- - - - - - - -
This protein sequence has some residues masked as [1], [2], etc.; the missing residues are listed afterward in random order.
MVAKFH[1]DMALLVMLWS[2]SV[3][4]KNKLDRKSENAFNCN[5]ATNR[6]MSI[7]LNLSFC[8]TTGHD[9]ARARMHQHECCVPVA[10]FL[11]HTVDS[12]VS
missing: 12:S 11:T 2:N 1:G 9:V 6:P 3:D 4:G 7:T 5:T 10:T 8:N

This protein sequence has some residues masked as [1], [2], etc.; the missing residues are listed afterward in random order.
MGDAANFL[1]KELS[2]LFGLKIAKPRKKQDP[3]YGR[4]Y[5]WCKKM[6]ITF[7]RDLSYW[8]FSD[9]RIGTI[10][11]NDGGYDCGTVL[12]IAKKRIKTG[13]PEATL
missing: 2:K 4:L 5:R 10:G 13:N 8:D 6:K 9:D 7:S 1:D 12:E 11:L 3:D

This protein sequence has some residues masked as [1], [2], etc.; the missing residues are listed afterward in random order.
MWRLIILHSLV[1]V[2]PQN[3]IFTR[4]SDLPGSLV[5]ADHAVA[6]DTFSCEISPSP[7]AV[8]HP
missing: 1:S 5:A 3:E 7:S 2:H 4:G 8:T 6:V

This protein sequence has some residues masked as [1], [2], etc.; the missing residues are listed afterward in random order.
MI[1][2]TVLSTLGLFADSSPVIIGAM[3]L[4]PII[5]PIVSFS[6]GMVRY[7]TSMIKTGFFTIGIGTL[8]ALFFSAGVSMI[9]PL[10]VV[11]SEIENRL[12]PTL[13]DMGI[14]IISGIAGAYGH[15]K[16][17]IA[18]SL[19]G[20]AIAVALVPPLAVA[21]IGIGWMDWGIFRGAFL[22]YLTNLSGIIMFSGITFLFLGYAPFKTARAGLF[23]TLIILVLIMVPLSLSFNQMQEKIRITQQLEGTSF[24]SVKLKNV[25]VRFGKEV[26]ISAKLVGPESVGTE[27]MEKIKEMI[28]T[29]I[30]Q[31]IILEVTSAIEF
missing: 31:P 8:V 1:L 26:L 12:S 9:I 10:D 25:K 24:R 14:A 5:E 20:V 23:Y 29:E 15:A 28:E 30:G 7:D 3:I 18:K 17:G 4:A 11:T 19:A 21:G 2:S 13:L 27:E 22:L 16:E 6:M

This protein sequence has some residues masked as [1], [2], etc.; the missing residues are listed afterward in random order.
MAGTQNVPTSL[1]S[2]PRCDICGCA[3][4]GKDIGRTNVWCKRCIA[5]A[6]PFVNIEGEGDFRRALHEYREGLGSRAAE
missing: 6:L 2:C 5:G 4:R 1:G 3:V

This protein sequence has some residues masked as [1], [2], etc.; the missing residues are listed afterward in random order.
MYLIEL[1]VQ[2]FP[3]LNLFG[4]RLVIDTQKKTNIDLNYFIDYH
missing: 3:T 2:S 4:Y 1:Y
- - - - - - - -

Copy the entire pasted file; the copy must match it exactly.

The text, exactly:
This protein sequence has some residues masked as [1], [2], etc.; the missing residues are listed afterward in random order.
MVAKFH[1]DMALLVMLWS[2]SV[3][4]KNKLDRKSENAFNCN[5]ATNR[6]MSI[7]LNLSFC[8]TTGHD[9]ARARMHQHECCVPVA[10]FL[11]HTVDS[12]VS
missing: 12:S 11:T 2:N 1:G 9:V 6:P 3:D 4:G 7:T 5:T 10:T 8:N

This protein sequence has some residues masked as [1], [2], etc.; the missing residues are listed afterward in random order.
MGDAANFL[1]KELS[2]LFGLKIAKPRKKQDP[3]YGR[4]Y[5]WCKKM[6]ITF[7]RDLSYW[8]FSD[9]RIGTI[10][11]NDGGYDCGTVL[12]IAKKRIKTG[13]PEATL
missing: 2:K 4:L 5:R 10:G 13:N 8:D 6:K 9:D 7:S 1:D 12:E 11:L 3:D

This protein sequence has some residues masked as [1], [2], etc.; the missing residues are listed afterward in random order.
MWRLIILHSLV[1]V[2]PQN[3]IFTR[4]SDLPGSLV[5]ADHAVA[6]DTFSCEISPSP[7]AV[8]HP
missing: 1:S 5:A 3:E 7:S 2:H 4:G 8:T 6:V

This protein sequence has some residues masked as [1], [2], etc.; the missing residues are listed afterward in random order.
MI[1][2]TVLSTLGLFADSSPVIIGAM[3]L[4]PII[5]PIVSFS[6]GMVRY[7]TSMIKTGFFTIGIGTL[8]ALFFSAGVSMI[9]PL[10]VV[11]SEIENRL[12]PTL[13]DMGI[14]IISGIAGAYGH[15]K[16][17]IA[18]SL[19]G[20]AIAVALVPPLAVA[21]IGIGWMDWGIFRGAFL[22]YLTNLSGIIMFSGITFLFLGYAPFKTARAGLF[23]TLIILVLIMVPLSLSFNQMQEKIRITQQLEGTSF[24]SVKLKNV[25]VRFGKEV[26]ISAKLVGPESVGTE[27]MEKIKEMI[28]T[29]I[30]Q[31]IILEVTSAIEF
missing: 31:P 8:V 1:L 26:L 12:S 9:I 10:D 25:K 24:R 14:A 5:E 20:V 23:Y 29:E 15:A 28:E 30:G 7:D 3:I 18:K 17:G 4:A 11:T 19:A 21:G 2:S 13:L 27:E 22:L 16:E 6:M

This protein sequence has some residues masked as [1], [2], etc.; the missing residues are listed afterward in random order.
MAGTQNVPTSL[1]S[2]PRCDICGCA[3][4]GKDIGRTNVWCKRCIA[5]A[6]PFVNIEGEGDFRRALHEYREGLGSRAAE
missing: 6:L 2:C 5:G 4:R 1:G 3:V

This protein sequence has some residues masked as [1], [2], etc.; the missing residues are listed afterward in random order.
MYLIEL[1]VQ[2]FP[3]LNLFG[4]RLVIDTQKKTNIDLNYFIDYH
missing: 3:T 2:S 4:Y 1:Y